The Culture Secretary Jeremy Hunt is preparing to make a long-awaited appearance at the Leveson Inquiry.
As Thursday's only witness, he is likely to be asked about whether he was the right person to decide in a quasi-judicial role whether Rupert Murdoch's company News Corporation should be allowed to take over the satellite broadcaster BSkyB.
Last week the inquiry published a memo he sent to Mr Cameron in November 2010 in which he appeared to be making the case for News Corp's bid to go ahead.
Weeks later the Business Secretary Vince Cable was stripped of the quasi-judicial responsibility after he told two undercover reporters from The Daily Telegraph he was seeking to block News Corp's attempt to buy the 61 per cent of BSkyB which it did not already own, by referring the bid to regulators Ofcom.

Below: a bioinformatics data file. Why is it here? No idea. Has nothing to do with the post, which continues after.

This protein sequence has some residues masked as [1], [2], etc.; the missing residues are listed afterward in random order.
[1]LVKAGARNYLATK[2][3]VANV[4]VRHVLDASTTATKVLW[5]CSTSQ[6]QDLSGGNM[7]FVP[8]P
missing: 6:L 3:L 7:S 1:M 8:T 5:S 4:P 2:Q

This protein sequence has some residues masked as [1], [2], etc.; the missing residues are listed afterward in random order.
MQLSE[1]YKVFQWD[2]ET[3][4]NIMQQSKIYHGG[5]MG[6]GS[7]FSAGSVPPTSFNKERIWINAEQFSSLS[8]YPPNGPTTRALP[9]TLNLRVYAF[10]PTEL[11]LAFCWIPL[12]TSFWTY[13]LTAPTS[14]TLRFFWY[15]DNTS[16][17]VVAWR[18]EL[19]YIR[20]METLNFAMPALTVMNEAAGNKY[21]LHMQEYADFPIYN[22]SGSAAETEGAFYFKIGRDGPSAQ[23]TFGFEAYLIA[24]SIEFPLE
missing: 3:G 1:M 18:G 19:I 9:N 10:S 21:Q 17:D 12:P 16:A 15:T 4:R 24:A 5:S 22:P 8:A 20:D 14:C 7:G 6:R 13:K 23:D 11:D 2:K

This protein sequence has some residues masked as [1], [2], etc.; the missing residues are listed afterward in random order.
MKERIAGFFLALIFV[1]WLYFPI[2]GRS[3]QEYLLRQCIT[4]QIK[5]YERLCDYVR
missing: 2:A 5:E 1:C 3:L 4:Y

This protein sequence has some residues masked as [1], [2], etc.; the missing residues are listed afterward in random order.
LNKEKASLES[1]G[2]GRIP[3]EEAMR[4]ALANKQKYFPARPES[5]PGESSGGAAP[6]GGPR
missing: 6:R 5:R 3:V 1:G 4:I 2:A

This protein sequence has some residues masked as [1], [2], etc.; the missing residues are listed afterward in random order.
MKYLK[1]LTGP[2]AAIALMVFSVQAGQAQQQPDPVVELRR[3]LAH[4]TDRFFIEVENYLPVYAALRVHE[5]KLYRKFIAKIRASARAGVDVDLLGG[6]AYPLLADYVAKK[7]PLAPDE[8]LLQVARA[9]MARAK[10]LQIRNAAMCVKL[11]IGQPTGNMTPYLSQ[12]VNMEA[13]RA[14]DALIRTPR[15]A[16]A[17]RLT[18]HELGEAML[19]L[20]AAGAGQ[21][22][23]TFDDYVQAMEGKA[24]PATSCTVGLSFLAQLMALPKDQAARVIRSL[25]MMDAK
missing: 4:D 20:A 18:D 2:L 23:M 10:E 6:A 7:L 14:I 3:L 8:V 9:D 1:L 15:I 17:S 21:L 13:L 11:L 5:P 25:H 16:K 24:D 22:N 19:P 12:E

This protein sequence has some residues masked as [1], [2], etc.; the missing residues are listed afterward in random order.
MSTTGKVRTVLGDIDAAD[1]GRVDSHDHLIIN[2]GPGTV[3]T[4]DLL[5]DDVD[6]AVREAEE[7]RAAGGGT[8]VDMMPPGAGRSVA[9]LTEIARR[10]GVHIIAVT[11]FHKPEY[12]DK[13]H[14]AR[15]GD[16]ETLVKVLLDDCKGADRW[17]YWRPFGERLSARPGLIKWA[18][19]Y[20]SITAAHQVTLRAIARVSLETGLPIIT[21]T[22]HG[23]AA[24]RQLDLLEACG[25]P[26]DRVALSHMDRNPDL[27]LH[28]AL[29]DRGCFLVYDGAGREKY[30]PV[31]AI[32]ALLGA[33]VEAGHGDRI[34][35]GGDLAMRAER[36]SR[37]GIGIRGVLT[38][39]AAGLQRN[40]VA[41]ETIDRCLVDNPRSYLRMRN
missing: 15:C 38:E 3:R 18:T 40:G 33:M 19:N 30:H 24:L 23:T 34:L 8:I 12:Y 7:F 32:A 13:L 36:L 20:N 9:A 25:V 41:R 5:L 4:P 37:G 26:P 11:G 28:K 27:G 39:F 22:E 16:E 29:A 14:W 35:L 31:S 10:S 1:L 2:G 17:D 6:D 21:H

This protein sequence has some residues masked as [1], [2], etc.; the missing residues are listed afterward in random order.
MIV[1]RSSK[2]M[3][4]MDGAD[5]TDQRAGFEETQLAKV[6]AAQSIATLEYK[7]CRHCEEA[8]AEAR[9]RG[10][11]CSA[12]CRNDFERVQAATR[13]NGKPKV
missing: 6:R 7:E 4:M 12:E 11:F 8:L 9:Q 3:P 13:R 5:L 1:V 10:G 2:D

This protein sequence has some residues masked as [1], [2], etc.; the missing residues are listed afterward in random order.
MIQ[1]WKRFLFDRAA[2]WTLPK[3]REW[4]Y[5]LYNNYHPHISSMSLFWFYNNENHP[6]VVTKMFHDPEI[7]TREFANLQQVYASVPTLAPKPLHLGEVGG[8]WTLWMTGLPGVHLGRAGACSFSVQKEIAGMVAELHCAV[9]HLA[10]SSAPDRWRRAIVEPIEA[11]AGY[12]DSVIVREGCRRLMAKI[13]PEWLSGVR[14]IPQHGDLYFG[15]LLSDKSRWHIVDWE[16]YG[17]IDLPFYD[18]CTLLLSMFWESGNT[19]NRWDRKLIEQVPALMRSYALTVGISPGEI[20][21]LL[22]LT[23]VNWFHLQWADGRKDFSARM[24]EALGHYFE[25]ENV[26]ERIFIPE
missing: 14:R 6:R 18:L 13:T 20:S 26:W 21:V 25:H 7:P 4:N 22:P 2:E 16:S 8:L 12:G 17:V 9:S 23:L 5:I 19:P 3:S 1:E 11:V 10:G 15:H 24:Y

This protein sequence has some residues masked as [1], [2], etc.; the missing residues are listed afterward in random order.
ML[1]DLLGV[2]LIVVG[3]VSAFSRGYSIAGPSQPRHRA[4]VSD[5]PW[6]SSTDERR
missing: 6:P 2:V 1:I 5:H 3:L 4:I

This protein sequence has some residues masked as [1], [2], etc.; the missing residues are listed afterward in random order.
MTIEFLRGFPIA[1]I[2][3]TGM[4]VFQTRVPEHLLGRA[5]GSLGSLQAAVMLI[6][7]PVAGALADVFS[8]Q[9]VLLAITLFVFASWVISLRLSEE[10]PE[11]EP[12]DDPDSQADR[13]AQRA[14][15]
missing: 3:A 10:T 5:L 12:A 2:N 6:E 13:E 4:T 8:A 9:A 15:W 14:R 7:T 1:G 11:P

He was secretly recorded telling the reporters that he had "declared war" on Mr Murdoch.
Mr Hunt can also expect questions about what contact he authorised between his special adviser Adam Smith and Fred Michel, News Corporation's head of public affairs in Europe.
The inquiry has previously released a cache of text messages and emails detailing a high level of contact between Mr Michel and Mr Smith.
They appeared to show News Corporation had received inside information about the Department for Culture, Media and Sport's handling of the bid from Mr Smith.
The special adviser quit last month after admitting he went too far in acting as a point of contact for the company.
Prime Minister David Cameron has given the Culture Secretary his backing but warned that if anything arises from the inquiry that suggests the ministerial code might have been breached, he will call in his independent ethics adviser Sir Alex Allan or take immediate action himself.